After our lengthy interview, when it came time for the physical examination, Doug was about to enter the room and she basically said it wasn’t necessary and that he could wait in her office or back in the waiting room. When all was set, she started off by asking me about our relationship and if Doug is adding any stress to my life. I told her what a great husband I have and what a tremendous help and support he is to me. She then told me that she sensed that and that it was great for him to be there with me, too. Typically, her patients’ husbands tend to leave these visits up to the wife (seeing that she’s a reproductive endocrinologist), and figure that they are all set. Also, many times when the husbands do go to the appointments, she finds that they are not so helpful. Needless to say, she was quite impressed by the care of my husband.

I had six tubes of blood drawn for numerous tests. Some to re-do what has been tested in the past, but others to do what hasn’t been considered yet. I go back in approximately six weeks or sooner, depending on the results. I will call her office on Monday to make a follow-up appointment because her receptionist was gone for the day.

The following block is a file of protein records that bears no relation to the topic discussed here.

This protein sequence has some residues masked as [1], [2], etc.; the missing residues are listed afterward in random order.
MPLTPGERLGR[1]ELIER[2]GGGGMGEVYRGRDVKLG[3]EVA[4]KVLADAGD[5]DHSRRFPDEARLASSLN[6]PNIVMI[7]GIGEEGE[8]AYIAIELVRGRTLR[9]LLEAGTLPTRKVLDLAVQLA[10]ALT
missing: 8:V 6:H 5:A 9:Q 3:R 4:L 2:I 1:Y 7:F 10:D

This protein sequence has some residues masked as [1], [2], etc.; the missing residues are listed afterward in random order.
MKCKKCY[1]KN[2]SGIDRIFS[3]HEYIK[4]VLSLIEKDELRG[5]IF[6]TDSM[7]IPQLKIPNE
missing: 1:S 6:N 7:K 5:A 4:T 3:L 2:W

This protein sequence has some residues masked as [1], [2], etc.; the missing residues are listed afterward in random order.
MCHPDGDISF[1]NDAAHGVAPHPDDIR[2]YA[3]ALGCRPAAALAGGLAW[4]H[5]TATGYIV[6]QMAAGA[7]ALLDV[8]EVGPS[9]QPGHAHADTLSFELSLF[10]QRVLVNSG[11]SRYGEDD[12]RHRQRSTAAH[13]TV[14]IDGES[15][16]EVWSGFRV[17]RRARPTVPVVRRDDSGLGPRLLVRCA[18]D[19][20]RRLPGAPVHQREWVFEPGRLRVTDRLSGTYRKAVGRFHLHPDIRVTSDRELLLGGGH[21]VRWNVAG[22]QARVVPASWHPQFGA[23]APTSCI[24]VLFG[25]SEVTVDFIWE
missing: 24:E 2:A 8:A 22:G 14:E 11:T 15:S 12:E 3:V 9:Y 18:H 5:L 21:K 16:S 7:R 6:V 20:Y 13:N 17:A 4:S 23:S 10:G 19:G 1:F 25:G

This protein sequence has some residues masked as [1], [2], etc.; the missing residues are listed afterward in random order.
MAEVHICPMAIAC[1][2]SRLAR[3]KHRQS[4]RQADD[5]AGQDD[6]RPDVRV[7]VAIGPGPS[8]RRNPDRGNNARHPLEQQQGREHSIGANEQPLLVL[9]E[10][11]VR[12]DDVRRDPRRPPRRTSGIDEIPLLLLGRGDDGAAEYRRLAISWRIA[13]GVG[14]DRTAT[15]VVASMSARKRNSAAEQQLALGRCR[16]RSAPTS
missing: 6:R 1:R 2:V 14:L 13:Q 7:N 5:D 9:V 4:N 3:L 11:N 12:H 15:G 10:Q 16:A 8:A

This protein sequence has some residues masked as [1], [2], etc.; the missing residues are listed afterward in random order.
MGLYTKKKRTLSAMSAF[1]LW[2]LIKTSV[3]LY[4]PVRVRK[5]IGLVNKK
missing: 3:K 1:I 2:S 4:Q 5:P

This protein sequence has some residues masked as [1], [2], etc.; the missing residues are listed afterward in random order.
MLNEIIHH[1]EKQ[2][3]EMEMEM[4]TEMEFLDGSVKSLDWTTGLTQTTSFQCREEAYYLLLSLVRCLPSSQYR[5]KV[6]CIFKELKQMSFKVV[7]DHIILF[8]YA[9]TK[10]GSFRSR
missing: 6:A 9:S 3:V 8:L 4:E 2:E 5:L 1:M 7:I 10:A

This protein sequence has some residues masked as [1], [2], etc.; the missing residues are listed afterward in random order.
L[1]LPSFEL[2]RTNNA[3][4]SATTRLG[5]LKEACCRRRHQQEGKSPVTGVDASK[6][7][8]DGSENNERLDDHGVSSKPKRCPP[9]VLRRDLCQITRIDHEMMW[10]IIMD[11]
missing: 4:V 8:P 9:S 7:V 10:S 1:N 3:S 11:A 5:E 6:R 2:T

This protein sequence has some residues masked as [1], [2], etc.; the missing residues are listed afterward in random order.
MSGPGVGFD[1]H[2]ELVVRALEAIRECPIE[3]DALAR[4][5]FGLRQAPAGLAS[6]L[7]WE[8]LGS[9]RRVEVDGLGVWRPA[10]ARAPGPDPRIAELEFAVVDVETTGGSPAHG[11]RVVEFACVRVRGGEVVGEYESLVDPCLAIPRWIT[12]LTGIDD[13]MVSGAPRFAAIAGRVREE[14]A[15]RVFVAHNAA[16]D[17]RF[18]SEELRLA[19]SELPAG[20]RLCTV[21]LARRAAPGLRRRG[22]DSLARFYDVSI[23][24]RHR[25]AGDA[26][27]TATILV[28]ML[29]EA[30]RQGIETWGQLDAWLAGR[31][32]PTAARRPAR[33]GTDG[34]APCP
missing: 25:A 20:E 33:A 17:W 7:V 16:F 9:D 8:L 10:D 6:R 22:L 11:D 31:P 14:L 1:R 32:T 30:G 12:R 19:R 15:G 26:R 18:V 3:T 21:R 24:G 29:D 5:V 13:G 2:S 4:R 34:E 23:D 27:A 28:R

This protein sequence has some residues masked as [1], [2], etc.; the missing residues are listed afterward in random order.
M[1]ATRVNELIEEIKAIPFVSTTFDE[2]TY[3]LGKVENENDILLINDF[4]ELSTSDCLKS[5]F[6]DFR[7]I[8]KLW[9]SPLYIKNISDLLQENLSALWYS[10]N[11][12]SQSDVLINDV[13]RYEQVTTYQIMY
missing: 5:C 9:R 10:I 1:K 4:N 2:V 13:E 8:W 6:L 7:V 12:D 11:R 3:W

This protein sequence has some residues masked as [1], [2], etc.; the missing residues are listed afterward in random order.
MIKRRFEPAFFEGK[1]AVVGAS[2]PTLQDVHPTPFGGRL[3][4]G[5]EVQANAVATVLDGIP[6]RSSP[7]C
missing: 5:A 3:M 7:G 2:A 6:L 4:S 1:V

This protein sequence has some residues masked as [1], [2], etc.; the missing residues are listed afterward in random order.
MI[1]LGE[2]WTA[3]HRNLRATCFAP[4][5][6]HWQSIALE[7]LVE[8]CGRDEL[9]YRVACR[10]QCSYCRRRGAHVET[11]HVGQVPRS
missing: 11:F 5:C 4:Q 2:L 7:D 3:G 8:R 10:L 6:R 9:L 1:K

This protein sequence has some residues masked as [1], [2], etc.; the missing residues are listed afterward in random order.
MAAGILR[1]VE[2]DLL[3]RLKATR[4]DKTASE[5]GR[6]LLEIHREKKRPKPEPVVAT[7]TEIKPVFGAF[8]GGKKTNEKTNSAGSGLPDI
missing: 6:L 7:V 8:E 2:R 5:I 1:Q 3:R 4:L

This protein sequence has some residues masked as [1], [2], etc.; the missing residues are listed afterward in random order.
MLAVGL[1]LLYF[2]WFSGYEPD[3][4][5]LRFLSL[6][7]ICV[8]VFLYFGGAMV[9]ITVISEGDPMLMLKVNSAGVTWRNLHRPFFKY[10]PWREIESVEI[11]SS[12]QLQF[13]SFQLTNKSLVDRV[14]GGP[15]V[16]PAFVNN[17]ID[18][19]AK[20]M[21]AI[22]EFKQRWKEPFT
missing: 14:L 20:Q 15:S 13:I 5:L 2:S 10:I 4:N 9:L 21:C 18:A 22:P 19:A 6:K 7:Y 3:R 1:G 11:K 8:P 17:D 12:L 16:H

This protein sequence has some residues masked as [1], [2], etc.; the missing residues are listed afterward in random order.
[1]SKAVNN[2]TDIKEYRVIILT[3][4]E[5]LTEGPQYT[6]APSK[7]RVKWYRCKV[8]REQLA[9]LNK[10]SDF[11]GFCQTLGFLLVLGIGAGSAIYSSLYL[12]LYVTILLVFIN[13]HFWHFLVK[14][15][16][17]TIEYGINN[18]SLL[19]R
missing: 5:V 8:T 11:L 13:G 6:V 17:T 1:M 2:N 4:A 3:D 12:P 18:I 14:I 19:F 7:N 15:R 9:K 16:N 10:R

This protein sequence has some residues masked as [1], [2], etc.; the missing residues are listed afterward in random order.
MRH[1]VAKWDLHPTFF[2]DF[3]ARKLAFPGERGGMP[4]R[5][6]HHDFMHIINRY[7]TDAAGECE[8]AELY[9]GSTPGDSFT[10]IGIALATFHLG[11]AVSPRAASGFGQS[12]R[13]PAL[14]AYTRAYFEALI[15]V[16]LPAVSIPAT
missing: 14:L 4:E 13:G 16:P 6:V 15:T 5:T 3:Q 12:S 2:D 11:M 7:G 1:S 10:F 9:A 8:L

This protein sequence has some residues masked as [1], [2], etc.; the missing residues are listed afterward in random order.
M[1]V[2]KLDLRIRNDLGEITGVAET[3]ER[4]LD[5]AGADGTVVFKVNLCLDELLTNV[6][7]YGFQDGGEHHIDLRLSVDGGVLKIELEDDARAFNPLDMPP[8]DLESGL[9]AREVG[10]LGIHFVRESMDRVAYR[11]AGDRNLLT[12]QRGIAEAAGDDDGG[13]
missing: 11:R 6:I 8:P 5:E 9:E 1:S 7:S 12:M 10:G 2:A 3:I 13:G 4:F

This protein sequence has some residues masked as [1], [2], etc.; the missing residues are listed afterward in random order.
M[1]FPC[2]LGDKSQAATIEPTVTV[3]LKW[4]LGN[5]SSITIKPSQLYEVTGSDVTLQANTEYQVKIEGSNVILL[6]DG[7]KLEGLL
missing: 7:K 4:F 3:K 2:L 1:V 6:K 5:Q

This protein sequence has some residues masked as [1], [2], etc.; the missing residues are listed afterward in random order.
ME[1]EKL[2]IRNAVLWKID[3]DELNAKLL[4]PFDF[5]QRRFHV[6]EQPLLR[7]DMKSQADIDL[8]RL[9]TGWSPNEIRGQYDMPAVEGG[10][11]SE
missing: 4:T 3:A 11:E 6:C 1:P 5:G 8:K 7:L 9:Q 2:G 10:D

Ah, I forgot to mention that the pain did kick in a great deal while sitting in the waiting room, I was uncomfortable on the trip down, but yikes! did it increase. I was ready to lay down on the floor, because no position in the chair was helping. That lasted for quite sometime, but thankfully stopped. Doug went to grab us some lunch nearby, and brought back a chicken shish kebab wrap and a felafel wrap from a Lebanese restaurant, the Phoenicia, at 240 Cambridge Street, just a block away from where we were. Awesome food! I was only able to finish half of my sandwich, but, by the time the appointment was done, we were both hungry and headed back to eat there. [Doug’s note: I was amazed Nichelle felt up to walking the one-block distance to the restaurant. That put her health—at least at that time of day—better than average, although we did have to walk very slowly.] It was absolutely delicious. We couldn’t finish it all of the food—Felafel, tabooly, meat pie, and spinach pie—and brought plenty back with us.